Lean “Go and See” mindset also works on the environment

I’d like to share another example of Lean and Six Sigma application to environmental issues. Let’s start with a simple approach for reducing energy that doesn’t require a lot of technical expertise or outside consulting. Sometimes we don’t see wasted energy as a problem on the same level as product defects, excessive inventory, or over processing work. However, once you can make that connection that wasting energy is a problem, then we can address it like any other problem.

When you have a problem, the best way to solve it is to get up out of your chair, go to the physical location(s) where the problem is occurring or being discovered, and observe with your own eyes. Find the people involved who know the most about the problem, ask a lot of respectful questions (to make sure you clarify what the true problem is), and make your own observations about what is happening. You’re not there to blame anyone, you’re there to understand, and assist them in solving the problem. Often times, people guess or assume they know what’s going on, because they’ve been to the “gemba” in the past (gemba is where the work takes place). Toyota Chairman Fujio Cho used the phrase “Go see, ask why, show respect.” Very simple approach but very powerful. Not only do you help solve a problem, but you engage your employees in asking their opinions, and listen intently to what they say. You are showing them how important this issue is to you personally, and you respect them enough to come talk to them in person to get the true story of what is going on. You are showing leadership that all problems are important to you, and you want to help them be successful. At the bottom of this article, I reference some good books about “Gemba” that you might be interested in.

We took this “Go and See” approach to develop a process to increase employee engagement and reduce wasted energy to help achieve carbon footprint reduction goals.

First of all, “Go and See” is a very simple concept. If you ever get confused or get overwhelmed with the approach, go back to the intent of this idea. This approach is very scalable. I am going to describe the more formalized process we use. But you don’t always need this formality. The simple approach is to go to your workplace during off hours, and walk around and take notes and lots of photos. That’s it! It only takes 10 minutes. Surely we all have enough time to do that. I would actually recommend doing that first, before you take a more formal approach.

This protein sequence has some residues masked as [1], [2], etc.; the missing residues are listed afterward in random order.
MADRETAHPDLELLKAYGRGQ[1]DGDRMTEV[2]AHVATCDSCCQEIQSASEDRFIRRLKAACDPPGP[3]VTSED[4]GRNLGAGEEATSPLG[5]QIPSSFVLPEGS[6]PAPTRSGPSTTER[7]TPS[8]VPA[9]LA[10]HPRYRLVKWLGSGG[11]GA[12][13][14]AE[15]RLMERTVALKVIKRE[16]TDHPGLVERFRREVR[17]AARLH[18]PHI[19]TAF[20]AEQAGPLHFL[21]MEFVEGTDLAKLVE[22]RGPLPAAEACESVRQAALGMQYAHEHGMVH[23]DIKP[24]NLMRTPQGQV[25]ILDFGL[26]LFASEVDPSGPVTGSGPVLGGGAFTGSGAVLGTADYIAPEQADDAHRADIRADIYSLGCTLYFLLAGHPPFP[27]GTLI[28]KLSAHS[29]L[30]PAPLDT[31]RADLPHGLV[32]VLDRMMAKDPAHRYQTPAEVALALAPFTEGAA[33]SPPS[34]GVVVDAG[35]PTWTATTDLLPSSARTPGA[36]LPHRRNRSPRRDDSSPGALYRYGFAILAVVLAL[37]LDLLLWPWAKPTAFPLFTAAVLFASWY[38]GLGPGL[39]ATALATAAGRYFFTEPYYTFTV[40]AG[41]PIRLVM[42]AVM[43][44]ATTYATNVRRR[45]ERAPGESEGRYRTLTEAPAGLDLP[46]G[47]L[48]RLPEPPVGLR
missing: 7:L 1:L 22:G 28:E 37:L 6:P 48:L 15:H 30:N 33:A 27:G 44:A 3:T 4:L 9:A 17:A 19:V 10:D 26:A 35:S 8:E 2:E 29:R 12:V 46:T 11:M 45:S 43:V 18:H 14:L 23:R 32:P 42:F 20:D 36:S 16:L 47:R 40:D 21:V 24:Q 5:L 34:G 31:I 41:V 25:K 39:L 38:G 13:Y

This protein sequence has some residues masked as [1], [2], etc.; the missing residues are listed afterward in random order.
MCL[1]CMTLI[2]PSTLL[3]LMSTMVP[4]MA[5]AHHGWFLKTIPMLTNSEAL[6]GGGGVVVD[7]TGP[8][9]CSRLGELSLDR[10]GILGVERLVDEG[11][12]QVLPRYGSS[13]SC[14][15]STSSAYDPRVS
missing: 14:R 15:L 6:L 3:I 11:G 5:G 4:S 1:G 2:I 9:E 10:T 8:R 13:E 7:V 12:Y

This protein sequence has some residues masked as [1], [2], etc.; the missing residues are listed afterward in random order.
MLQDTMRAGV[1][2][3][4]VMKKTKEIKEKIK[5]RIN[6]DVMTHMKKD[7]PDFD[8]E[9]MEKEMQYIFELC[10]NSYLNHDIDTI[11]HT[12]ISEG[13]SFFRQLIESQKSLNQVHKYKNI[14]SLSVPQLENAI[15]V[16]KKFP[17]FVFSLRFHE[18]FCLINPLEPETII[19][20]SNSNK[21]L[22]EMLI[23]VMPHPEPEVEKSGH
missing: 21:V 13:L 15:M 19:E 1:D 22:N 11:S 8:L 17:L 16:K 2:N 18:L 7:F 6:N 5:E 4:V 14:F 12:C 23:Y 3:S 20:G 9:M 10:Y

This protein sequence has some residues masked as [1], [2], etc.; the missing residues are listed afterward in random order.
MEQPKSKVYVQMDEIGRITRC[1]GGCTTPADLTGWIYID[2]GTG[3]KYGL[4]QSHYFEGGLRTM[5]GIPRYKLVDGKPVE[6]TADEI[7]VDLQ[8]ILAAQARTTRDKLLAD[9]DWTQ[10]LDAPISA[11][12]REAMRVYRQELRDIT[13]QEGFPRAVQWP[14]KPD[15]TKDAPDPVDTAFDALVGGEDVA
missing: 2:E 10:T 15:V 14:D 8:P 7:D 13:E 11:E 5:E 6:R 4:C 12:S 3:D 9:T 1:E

The formal approach consists of these major steps.

1) Off hours observations
2) Case for change
3) Define the team
4) Prepare for event
5) Kickoff training
6) Run the events
7) Organize and prioritize opportunities
8) Review action items
9) Establish roles and responsibilities
10) Communicate successes

You can download a one-page summary of these steps for future reference.

In the rest of this article, I’ll go into more detail about each of these steps. At the end of each step, I also added some key questions to ask, to determine if you are ready to move to the next step.

1) Off hours observations: It’s Sunday night. No one is working in the building. Perfect time for a quick look around. You are trying to find out what the “current state” of wasting energy is within your building. Typically we find the following items left on: lights, printers, speakers, computer monitors, personal fans, task lighting, air conditioners, space heaters and cell phone chargers. In addition, especially on the manufacturing floor and in engineering labs, we find test equipment, battery chargers, process machines, industrial fans, and compressed air leaks. I recommend going at night, since it will be easier to see the items left on.

2) Case for Change: Assuming you found some opportunity, you now have some preliminary data (photos and observations) to share with the leadership responsible for the items left on. This helps us build the case for change. We need to explain how there is opportunity to save money, and drive good behaviors with the employees. If the photos and observations are not convincing enough, you may need to estimate some costs of leaving some of the larger items left on. Many of the office items are low cost (like monitors, speakers and personal fans), so you won’t be saving a lot of money turning them off. Focus on the larger items with leadership, like test equipment, HVAC equipment and process machines. Remember to include the soft benefits of this effort in your pitch, specifically that participation from employees in this activity will drive good behaviors, and they will be more likely to identify other types of energy waste in the future.